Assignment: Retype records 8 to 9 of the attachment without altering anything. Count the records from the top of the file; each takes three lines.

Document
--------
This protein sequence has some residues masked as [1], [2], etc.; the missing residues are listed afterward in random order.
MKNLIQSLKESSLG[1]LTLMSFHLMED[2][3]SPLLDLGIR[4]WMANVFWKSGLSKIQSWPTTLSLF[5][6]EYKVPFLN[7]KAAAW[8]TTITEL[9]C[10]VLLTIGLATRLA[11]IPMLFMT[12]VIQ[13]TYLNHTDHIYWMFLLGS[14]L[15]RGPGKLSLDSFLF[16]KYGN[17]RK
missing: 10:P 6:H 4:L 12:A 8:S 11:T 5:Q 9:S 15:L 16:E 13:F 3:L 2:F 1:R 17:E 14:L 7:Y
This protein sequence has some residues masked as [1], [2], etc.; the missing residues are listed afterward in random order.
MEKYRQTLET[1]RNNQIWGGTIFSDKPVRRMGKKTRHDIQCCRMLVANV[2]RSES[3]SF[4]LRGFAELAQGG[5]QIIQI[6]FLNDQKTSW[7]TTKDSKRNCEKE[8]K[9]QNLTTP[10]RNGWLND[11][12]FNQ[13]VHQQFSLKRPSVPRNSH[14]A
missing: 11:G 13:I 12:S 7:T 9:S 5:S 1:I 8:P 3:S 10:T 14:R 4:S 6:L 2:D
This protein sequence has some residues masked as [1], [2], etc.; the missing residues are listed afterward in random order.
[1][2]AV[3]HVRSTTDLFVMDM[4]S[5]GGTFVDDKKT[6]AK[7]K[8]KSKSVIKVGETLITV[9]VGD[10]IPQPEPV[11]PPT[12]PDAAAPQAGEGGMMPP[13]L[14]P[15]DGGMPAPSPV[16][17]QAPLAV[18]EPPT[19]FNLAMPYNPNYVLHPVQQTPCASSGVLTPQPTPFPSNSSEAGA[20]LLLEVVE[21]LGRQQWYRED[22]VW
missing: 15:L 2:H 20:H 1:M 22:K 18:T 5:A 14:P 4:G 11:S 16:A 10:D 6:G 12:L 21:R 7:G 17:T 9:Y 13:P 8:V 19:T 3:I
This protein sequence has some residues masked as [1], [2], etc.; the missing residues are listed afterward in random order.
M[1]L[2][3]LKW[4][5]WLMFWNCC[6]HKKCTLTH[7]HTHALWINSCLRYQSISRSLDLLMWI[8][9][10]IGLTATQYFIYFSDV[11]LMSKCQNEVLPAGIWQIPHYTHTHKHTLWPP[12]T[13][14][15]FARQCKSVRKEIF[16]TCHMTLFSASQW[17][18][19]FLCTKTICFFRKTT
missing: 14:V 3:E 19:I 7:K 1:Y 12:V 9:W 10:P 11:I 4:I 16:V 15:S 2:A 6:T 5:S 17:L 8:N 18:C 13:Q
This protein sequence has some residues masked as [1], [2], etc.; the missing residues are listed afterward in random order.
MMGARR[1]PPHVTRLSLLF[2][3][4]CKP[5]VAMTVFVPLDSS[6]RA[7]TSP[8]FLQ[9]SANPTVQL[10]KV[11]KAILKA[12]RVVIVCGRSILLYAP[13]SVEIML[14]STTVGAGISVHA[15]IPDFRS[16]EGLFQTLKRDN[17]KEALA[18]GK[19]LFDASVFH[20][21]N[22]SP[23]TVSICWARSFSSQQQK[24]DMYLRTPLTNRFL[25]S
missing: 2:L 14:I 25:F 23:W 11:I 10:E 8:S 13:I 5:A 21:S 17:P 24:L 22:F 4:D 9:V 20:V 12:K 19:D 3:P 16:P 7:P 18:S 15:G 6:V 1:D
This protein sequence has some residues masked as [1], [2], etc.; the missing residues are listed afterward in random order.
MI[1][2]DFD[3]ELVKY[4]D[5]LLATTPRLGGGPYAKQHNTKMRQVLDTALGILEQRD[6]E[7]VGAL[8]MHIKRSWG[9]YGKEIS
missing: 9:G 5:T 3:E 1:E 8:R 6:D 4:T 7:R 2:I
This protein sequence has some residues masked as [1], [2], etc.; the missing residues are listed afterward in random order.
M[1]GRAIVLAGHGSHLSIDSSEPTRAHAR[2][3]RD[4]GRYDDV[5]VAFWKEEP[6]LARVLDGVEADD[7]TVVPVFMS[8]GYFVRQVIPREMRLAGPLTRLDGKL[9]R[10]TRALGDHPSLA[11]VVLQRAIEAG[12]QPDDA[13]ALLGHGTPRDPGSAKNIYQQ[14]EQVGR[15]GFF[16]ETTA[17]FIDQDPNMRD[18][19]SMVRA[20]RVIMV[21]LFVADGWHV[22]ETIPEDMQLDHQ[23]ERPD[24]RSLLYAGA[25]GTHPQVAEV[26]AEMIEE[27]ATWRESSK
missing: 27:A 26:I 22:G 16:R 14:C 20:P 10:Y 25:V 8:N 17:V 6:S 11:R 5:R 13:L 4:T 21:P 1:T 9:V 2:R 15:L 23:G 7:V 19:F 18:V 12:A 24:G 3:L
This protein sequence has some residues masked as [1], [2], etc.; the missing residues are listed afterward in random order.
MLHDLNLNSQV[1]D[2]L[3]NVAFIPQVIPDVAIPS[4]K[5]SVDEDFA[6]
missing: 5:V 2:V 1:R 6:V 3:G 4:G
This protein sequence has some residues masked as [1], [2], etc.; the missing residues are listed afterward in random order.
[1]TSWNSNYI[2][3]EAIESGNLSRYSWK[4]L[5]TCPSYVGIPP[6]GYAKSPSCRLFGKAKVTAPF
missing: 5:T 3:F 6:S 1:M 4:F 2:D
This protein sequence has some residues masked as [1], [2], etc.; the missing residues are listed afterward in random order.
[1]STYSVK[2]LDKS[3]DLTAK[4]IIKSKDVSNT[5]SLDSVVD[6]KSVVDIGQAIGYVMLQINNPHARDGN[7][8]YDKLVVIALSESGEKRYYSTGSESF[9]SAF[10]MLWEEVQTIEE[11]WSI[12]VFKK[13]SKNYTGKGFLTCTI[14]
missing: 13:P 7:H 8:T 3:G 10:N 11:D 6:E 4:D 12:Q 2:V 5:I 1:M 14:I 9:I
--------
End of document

This protein sequence has some residues masked as [1], [2], etc.; the missing residues are listed afterward in random order.
MLHDLNLNSQV[1]D[2]L[3]NVAFIPQVIPDVAIPS[4]K[5]SVDEDFA[6]
missing: 5:V 2:V 1:R 6:V 3:G 4:G
This protein sequence has some residues masked as [1], [2], etc.; the missing residues are listed afterward in random order.
[1]TSWNSNYI[2][3]EAIESGNLSRYSWK[4]L[5]TCPSYVGIPP[6]GYAKSPSCRLFGKAKVTAPF
missing: 5:T 3:F 6:S 1:M 4:F 2:D